Offering a big-ticket “solution” to a problem his own agency created, Food and Drug Administration head Robert Califf suggests creating a national baby-formula stockpile in case of future shortages.
No: The FDA’s at fault for the nation having so few formula-makers, by setting up high barriers for new plants to open even as it fails to properly monitor the big players that dominate as a result.
Yes, fails: It got notification of bad safety protocols at that Sturgis, Mich., formula plant in October. Incredibly, this report — per senior officials — didn’t reach high command because of “mailroom issues.”
Four kids got sick and two died. “Mailroom issues” doesn’t cut it.
The FDA did force the plant to shut down in February, after those deaths, although with no seeming plan to make up for lost capacity. When the actual shortages hit — as much as 40% — the Biden White House was left to its usual bumbling.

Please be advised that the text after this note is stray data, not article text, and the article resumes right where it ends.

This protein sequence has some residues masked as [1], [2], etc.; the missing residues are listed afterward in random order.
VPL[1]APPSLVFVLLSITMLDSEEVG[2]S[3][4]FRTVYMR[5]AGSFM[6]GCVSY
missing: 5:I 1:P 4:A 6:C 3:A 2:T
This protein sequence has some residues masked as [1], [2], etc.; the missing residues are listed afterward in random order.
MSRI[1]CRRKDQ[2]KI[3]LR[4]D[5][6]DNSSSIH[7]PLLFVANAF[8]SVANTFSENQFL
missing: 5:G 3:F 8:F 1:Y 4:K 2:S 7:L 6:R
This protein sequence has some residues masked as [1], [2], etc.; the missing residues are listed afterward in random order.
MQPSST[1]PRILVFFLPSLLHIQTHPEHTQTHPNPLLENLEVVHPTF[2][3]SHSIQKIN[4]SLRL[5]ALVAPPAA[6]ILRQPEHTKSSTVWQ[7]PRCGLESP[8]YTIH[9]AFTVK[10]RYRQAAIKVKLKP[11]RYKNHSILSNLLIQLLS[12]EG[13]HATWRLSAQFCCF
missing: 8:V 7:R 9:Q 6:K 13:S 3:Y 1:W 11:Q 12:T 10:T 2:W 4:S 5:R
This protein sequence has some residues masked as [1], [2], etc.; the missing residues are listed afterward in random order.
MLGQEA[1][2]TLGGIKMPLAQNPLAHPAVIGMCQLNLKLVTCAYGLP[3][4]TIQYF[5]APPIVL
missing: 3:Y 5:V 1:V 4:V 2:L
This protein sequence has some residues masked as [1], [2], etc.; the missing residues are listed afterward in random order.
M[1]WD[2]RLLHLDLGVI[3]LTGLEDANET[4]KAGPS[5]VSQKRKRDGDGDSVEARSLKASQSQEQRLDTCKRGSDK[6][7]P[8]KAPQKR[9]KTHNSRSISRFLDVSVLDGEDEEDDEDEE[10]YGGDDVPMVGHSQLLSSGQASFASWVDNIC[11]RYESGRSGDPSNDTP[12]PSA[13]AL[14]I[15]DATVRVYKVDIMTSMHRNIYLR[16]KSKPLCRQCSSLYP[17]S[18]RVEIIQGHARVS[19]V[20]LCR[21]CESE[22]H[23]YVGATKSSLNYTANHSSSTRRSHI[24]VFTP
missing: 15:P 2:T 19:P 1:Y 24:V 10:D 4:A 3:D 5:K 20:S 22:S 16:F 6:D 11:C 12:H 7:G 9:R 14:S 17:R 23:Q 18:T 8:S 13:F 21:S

Now Biden has arranged for formula to be flown in from Europe, but not nearly enough to make much of a difference, along with using the Defense Production Act to help get production back up.
But why is European formula banned in this country in the first place? EU regulators are plenty finicky; the stuff is clearly safe; the FDA just doesn’t like the labelling. Which, per former FDA big Peter Pitts, is the major difference between US and EU formula.
As for the stockpile idea: Baby formula expires. The correct solution is to make sure the FDA doesn’t create any future shortages.
Ditch the absurd import ban, and the cockeyed barriers to entry. (Congress should end all tariffs on European formula, too.) Leaving the industry hyper-consolidated, with a few big players producing almost all the supply, is just asking for a crisis.
The FDA’s bungling during COVID (insisting on devising its own tests, which didn’t work, for starters) already had us demanding reform. The current majorities in Washington may have no interest in that, but this new fiasco should put the issue top of the agenda for the folks who win in November.